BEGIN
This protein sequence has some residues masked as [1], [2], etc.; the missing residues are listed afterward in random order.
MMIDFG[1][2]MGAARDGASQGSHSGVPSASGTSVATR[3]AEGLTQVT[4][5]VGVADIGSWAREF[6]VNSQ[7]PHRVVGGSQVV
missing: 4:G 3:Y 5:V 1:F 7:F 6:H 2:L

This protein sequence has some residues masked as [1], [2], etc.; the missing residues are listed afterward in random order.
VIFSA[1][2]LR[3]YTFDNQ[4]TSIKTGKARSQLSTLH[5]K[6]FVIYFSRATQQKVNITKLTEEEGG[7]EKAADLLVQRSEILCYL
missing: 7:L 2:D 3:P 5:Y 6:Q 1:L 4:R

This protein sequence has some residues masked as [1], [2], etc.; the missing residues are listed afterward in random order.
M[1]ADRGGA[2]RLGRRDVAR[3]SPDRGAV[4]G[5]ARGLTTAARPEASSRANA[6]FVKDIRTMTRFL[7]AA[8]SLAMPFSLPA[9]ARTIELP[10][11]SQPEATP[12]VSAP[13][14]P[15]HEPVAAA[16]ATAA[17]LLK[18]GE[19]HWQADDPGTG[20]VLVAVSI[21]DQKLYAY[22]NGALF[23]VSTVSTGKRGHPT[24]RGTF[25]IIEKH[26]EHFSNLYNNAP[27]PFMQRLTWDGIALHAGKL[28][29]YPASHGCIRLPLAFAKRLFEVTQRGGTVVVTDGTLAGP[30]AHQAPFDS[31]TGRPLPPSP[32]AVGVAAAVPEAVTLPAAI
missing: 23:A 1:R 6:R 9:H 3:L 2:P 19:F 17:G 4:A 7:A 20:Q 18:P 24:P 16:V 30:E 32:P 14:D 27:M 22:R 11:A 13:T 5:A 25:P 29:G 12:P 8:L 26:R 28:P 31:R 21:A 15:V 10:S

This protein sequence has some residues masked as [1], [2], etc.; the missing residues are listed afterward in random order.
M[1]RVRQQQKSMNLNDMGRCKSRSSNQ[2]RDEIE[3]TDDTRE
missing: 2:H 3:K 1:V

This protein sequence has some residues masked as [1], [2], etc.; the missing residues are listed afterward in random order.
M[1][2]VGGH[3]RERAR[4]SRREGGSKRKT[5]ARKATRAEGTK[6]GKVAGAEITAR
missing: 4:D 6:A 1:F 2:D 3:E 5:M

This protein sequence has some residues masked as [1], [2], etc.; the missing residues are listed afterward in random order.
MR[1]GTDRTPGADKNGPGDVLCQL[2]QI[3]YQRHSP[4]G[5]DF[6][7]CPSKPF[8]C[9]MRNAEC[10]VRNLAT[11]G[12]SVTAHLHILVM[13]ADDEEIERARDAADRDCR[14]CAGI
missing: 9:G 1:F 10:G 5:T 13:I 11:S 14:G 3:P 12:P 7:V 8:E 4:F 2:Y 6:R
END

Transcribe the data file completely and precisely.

This protein sequence has some residues masked as [1], [2], etc.; the missing residues are listed afterward in random order.
MMIDFG[1][2]MGAARDGASQGSHSGVPSASGTSVATR[3]AEGLTQVT[4][5]VGVADIGSWAREF[6]VNSQ[7]PHRVVGGSQVV
missing: 4:G 3:Y 5:V 1:F 7:F 6:H 2:L

This protein sequence has some residues masked as [1], [2], etc.; the missing residues are listed afterward in random order.
VIFSA[1][2]LR[3]YTFDNQ[4]TSIKTGKARSQLSTLH[5]K[6]FVIYFSRATQQKVNITKLTEEEGG[7]EKAADLLVQRSEILCYL
missing: 7:L 2:D 3:P 5:Y 6:Q 1:L 4:R

This protein sequence has some residues masked as [1], [2], etc.; the missing residues are listed afterward in random order.
M[1]ADRGGA[2]RLGRRDVAR[3]SPDRGAV[4]G[5]ARGLTTAARPEASSRANA[6]FVKDIRTMTRFL[7]AA[8]SLAMPFSLPA[9]ARTIELP[10][11]SQPEATP[12]VSAP[13][14]P[15]HEPVAAA[16]ATAA[17]LLK[18]GE[19]HWQADDPGTG[20]VLVAVSI[21]DQKLYAY[22]NGALF[23]VSTVSTGKRGHPT[24]RGTF[25]IIEKH[26]EHFSNLYNNAP[27]PFMQRLTWDGIALHAGKL[28][29]YPASHGCIRLPLAFAKRLFEVTQRGGTVVVTDGTLAGP[30]AHQAPFDS[31]TGRPLPPSP[32]AVGVAAAVPEAVTLPAAI
missing: 23:A 1:R 6:R 9:H 3:L 2:P 19:F 17:G 4:A 7:A 20:Q 18:P 24:P 16:V 30:E 32:P 14:D 27:M 22:R 11:A 13:T 5:A 25:P 29:G 12:P 8:L 26:R 28:P 31:R 21:A 15:V 10:S

This protein sequence has some residues masked as [1], [2], etc.; the missing residues are listed afterward in random order.
M[1]RVRQQQKSMNLNDMGRCKSRSSNQ[2]RDEIE[3]TDDTRE
missing: 2:H 3:K 1:V

This protein sequence has some residues masked as [1], [2], etc.; the missing residues are listed afterward in random order.
M[1][2]VGGH[3]RERAR[4]SRREGGSKRKT[5]ARKATRAEGTK[6]GKVAGAEITAR
missing: 4:D 6:A 1:F 2:D 3:E 5:M

This protein sequence has some residues masked as [1], [2], etc.; the missing residues are listed afterward in random order.
MR[1]GTDRTPGADKNGPGDVLCQL[2]QI[3]YQRHSP[4]G[5]DF[6][7]CPSKPF[8]C[9]MRNAEC[10]VRNLAT[11]G[12]SVTAHLHILVM[13]ADDEEIERARDAADRDCR[14]CAGI
missing: 9:G 1:F 10:G 5:T 13:I 11:S 14:G 3:P 12:P 7:V 8:E 4:F 2:Y 6:R